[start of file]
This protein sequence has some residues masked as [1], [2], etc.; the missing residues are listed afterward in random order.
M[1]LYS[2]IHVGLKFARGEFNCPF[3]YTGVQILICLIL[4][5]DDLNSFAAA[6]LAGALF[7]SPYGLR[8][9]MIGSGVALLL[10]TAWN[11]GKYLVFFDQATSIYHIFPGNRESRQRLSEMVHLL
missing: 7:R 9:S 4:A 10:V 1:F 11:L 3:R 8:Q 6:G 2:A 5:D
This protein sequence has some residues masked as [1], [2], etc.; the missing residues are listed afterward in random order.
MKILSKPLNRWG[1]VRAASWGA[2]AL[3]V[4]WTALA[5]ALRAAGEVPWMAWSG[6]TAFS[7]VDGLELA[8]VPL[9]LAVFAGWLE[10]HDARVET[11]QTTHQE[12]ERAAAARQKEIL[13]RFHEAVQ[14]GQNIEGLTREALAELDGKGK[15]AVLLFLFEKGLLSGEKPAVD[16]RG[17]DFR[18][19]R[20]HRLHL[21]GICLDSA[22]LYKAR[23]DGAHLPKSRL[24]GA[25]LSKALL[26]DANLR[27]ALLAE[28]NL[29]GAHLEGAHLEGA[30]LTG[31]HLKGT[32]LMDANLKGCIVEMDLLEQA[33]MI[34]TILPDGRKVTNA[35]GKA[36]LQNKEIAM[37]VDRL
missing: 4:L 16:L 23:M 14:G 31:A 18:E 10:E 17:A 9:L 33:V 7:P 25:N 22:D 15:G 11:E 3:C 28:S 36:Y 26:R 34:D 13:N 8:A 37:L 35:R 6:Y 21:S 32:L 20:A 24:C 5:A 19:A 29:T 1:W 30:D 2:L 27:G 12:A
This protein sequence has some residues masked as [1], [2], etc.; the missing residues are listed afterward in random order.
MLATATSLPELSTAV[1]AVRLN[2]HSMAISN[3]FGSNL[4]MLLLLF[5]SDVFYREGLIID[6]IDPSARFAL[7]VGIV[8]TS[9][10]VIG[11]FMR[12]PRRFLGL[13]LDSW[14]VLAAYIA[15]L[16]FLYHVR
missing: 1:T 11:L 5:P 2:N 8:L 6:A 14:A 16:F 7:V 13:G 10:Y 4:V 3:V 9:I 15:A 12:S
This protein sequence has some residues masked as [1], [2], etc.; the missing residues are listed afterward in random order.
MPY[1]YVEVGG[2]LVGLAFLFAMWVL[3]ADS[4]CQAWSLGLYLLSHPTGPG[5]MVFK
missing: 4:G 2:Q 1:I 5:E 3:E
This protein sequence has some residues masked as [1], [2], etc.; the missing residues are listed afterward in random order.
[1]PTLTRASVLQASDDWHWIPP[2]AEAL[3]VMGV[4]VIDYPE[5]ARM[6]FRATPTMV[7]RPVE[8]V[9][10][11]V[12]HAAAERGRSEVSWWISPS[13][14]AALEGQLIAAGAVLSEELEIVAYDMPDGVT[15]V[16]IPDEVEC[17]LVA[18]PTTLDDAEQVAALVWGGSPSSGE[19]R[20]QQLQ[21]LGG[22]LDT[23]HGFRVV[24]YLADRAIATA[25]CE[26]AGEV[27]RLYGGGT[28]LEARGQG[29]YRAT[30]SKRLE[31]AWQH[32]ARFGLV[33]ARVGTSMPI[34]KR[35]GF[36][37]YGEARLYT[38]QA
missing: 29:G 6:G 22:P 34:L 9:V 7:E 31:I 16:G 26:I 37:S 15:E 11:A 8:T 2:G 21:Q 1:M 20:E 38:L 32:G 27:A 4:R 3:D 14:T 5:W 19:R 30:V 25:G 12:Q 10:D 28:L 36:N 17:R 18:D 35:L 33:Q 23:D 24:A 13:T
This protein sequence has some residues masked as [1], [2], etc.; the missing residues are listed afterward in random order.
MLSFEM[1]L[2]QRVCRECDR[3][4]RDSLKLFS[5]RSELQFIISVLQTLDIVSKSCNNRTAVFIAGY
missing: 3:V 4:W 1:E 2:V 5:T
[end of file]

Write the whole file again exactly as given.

This protein sequence has some residues masked as [1], [2], etc.; the missing residues are listed afterward in random order.
M[1]LYS[2]IHVGLKFARGEFNCPF[3]YTGVQILICLIL[4][5]DDLNSFAAA[6]LAGALF[7]SPYGLR[8][9]MIGSGVALLL[10]TAWN[11]GKYLVFFDQATSIYHIFPGNRESRQRLSEMVHLL
missing: 7:R 9:S 4:A 10:V 1:F 11:L 3:R 8:Q 6:G 2:A 5:D
This protein sequence has some residues masked as [1], [2], etc.; the missing residues are listed afterward in random order.
MKILSKPLNRWG[1]VRAASWGA[2]AL[3]V[4]WTALA[5]ALRAAGEVPWMAWSG[6]TAFS[7]VDGLELA[8]VPL[9]LAVFAGWLE[10]HDARVET[11]QTTHQE[12]ERAAAARQKEIL[13]RFHEAVQ[14]GQNIEGLTREALAELDGKGK[15]AVLLFLFEKGLLSGEKPAVD[16]RG[17]DFR[18][19]R[20]HRLHL[21]GICLDSA[22]LYKAR[23]DGAHLPKSRL[24]GA[25]LSKALL[26]DANLR[27]ALLAE[28]NL[29]GAHLEGAHLEGA[30]LTG[31]HLKGT[32]LMDANLKGCIVEMDLLEQA[33]MI[34]TILPDGRKVTNA[35]GKA[36]LQNKEIAM[37]VDRL
missing: 4:L 16:L 23:M 14:G 31:A 18:E 10:E 17:A 9:L 33:V 7:P 25:N 22:D 15:G 11:E 3:C 28:S 36:Y 26:R 34:D 13:N 8:A 37:L 35:R 6:Y 21:S 32:L 20:A 24:C 5:A 19:A 29:T 1:W 30:D 2:L 27:G 12:A
This protein sequence has some residues masked as [1], [2], etc.; the missing residues are listed afterward in random order.
MLATATSLPELSTAV[1]AVRLN[2]HSMAISN[3]FGSNL[4]MLLLLF[5]SDVFYREGLIID[6]IDPSARFAL[7]VGIV[8]TS[9][10]VIG[11]FMR[12]PRRFLGL[13]LDSW[14]VLAAYIA[15]L[16]FLYHVR
missing: 1:T 11:L 5:P 2:N 8:L 6:A 14:A 16:F 7:V 13:G 10:Y 4:V 3:V 9:I 15:A 12:S
This protein sequence has some residues masked as [1], [2], etc.; the missing residues are listed afterward in random order.
MPY[1]YVEVGG[2]LVGLAFLFAMWVL[3]ADS[4]CQAWSLGLYLLSHPTGPG[5]MVFK
missing: 4:G 2:Q 1:I 5:E 3:E
This protein sequence has some residues masked as [1], [2], etc.; the missing residues are listed afterward in random order.
[1]PTLTRASVLQASDDWHWIPP[2]AEAL[3]VMGV[4]VIDYPE[5]ARM[6]FRATPTMV[7]RPVE[8]V[9][10][11]V[12]HAAAERGRSEVSWWISPS[13][14]AALEGQLIAAGAVLSEELEIVAYDMPDGVT[15]V[16]IPDEVEC[17]LVA[18]PTTLDDAEQVAALVWGGSPSSGE[19]R[20]QQLQ[21]LGG[22]LDT[23]HGFRVV[24]YLADRAIATA[25]CE[26]AGEV[27]RLYGGGT[28]LEARGQG[29]YRAT[30]SKRLE[31]AWQH[32]ARFGLV[33]ARVGTSMPI[34]KR[35]GF[36][37]YGEARLYT[38]QA
missing: 29:G 6:G 22:P 34:L 9:V 7:E 31:I 16:G 26:I 37:S 15:E 11:A 8:T 2:G 21:Q 1:M 20:E 38:L 32:G 27:A 4:R 3:D 14:T 5:W 19:R 30:V 25:G 12:Q 10:D 28:L 36:N 17:R 18:D 35:L 33:Q 23:D 24:A 13:T
This protein sequence has some residues masked as [1], [2], etc.; the missing residues are listed afterward in random order.
MLSFEM[1]L[2]QRVCRECDR[3][4]RDSLKLFS[5]RSELQFIISVLQTLDIVSKSCNNRTAVFIAGY
missing: 3:V 4:W 1:E 2:V 5:T